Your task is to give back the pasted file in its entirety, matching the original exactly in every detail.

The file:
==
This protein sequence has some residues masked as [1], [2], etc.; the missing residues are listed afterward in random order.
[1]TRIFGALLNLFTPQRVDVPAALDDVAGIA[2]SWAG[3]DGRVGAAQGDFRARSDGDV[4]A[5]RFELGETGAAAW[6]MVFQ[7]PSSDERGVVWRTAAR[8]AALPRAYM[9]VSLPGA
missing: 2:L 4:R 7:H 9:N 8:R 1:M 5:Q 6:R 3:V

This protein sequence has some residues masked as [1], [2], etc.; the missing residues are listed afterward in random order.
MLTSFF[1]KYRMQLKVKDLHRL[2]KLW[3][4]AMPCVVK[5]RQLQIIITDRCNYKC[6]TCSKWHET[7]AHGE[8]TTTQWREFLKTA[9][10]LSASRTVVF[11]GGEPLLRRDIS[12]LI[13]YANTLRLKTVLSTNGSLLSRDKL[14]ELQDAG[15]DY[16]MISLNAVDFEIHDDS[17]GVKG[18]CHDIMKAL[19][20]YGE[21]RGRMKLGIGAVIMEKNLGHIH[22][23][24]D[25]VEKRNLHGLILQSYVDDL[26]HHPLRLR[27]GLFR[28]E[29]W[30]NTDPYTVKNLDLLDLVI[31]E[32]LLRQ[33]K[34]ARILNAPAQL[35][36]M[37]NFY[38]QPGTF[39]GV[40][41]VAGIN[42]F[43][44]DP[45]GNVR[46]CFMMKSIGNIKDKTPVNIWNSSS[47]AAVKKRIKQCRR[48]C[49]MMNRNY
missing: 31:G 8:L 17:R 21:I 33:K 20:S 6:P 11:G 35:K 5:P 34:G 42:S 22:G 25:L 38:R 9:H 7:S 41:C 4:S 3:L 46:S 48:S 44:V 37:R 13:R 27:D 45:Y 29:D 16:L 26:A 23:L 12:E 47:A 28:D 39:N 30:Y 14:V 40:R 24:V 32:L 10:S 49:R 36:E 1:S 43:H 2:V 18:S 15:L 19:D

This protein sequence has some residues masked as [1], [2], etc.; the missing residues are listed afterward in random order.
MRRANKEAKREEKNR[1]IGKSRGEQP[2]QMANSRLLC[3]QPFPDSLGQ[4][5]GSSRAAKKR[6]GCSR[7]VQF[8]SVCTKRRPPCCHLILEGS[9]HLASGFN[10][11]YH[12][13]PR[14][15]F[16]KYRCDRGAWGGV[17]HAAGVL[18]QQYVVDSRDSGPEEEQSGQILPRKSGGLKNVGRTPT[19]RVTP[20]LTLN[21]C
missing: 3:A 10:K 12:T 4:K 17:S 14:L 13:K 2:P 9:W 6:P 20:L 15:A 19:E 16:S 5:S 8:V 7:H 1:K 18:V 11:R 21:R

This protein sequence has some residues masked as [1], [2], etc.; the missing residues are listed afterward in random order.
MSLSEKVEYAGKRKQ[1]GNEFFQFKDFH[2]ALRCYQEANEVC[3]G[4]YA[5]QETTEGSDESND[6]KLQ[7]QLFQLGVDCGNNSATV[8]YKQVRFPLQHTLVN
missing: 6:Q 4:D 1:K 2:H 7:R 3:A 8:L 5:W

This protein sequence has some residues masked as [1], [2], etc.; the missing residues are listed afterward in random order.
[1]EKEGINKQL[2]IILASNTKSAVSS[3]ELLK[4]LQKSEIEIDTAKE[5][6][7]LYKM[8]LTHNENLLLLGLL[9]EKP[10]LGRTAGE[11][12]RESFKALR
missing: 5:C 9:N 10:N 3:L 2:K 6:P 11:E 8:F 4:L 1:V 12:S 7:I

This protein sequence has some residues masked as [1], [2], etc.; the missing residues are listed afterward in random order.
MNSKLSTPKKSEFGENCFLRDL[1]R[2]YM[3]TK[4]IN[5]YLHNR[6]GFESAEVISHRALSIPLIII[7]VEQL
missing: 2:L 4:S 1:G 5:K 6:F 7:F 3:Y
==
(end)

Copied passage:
This protein sequence has some residues masked as [1], [2], etc.; the missing residues are listed afterward in random order.
[1]TRIFGALLNLFTPQRVDVPAALDDVAGIA[2]SWAG[3]DGRVGAAQGDFRARSDGDV[4]A[5]RFELGETGAAAW[6]MVFQ[7]PSSDERGVVWRTAAR[8]AALPRAYM[9]VSLPGA
missing: 2:L 4:R 7:H 9:N 8:R 1:M 5:Q 6:R 3:V

This protein sequence has some residues masked as [1], [2], etc.; the missing residues are listed afterward in random order.
MLTSFF[1]KYRMQLKVKDLHRL[2]KLW[3][4]AMPCVVK[5]RQLQIIITDRCNYKC[6]TCSKWHET[7]AHGE[8]TTTQWREFLKTA[9][10]LSASRTVVF[11]GGEPLLRRDIS[12]LI[13]YANTLRLKTVLSTNGSLLSRDKL[14]ELQDAG[15]DY[16]MISLNAVDFEIHDDS[17]GVKG[18]CHDIMKAL[19][20]YGE[21]RGRMKLGIGAVIMEKNLGHIH[22][23][24]D[25]VEKRNLHGLILQSYVDDL[26]HHPLRLR[27]GLFR[28]E[29]W[30]NTDPYTVKNLDLLDLVI[31]E[32]LLRQ[33]K[34]ARILNAPAQL[35][36]M[37]NFY[38]QPGTF[39]GV[40][41]VAGIN[42]F[43][44]DP[45]GNVR[46]CFMMKSIGNIKDKTPVNIWNSSS[47]AAVKKRIKQCRR[48]C[49]MMNRNY
missing: 31:G 8:L 17:R 21:I 33:K 20:S 6:P 11:G 35:K 5:P 34:G 42:S 22:G 25:L 38:R 9:H 7:S 41:C 4:S 3:L 46:S 48:S 44:V 37:R 13:R 27:D 45:Y 29:D 16:L 26:A 23:L 12:E 47:A 28:D 39:N 30:Y 14:V 40:R 24:V 32:L 10:S 49:R 36:E 1:S 43:H 2:V 18:S 15:L 19:D

This protein sequence has some residues masked as [1], [2], etc.; the missing residues are listed afterward in random order.
MRRANKEAKREEKNR[1]IGKSRGEQP[2]QMANSRLLC[3]QPFPDSLGQ[4][5]GSSRAAKKR[6]GCSR[7]VQF[8]SVCTKRRPPCCHLILEGS[9]HLASGFN[10][11]YH[12][13]PR[14][15]F[16]KYRCDRGAWGGV[17]HAAGVL[18]QQYVVDSRDSGPEEEQSGQILPRKSGGLKNVGRTPT[19]RVTP[20]LTLN[21]C
missing: 3:A 10:K 12:T 4:K 17:S 14:L 13:K 2:P 9:W 6:P 20:L 15:A 19:E 16:S 5:S 8:V 7:H 1:K 18:V 11:R 21:R

This protein sequence has some residues masked as [1], [2], etc.; the missing residues are listed afterward in random order.
MSLSEKVEYAGKRKQ[1]GNEFFQFKDFH[2]ALRCYQEANEVC[3]G[4]YA[5]QETTEGSDESND[6]KLQ[7]QLFQLGVDCGNNSATV[8]YKQVRFPLQHTLVN
missing: 6:Q 4:D 1:K 2:H 7:R 3:A 8:L 5:W

This protein sequence has some residues masked as [1], [2], etc.; the missing residues are listed afterward in random order.
[1]EKEGINKQL[2]IILASNTKSAVSS[3]ELLK[4]LQKSEIEIDTAKE[5][6][7]LYKM[8]LTHNENLLLLGLL[9]EKP[10]LGRTAGE[11][12]RESFKALR
missing: 5:C 9:N 10:N 3:L 2:K 6:P 11:E 8:F 4:L 1:V 12:S 7:I

This protein sequence has some residues masked as [1], [2], etc.; the missing residues are listed afterward in random order.
MNSKLSTPKKSEFGENCFLRDL[1]R[2]YM[3]TK[4]IN[5]YLHNR[6]GFESAEVISHRALSIPLIII[7]VEQL
missing: 2:L 4:S 1:G 5:K 6:F 7:F 3:Y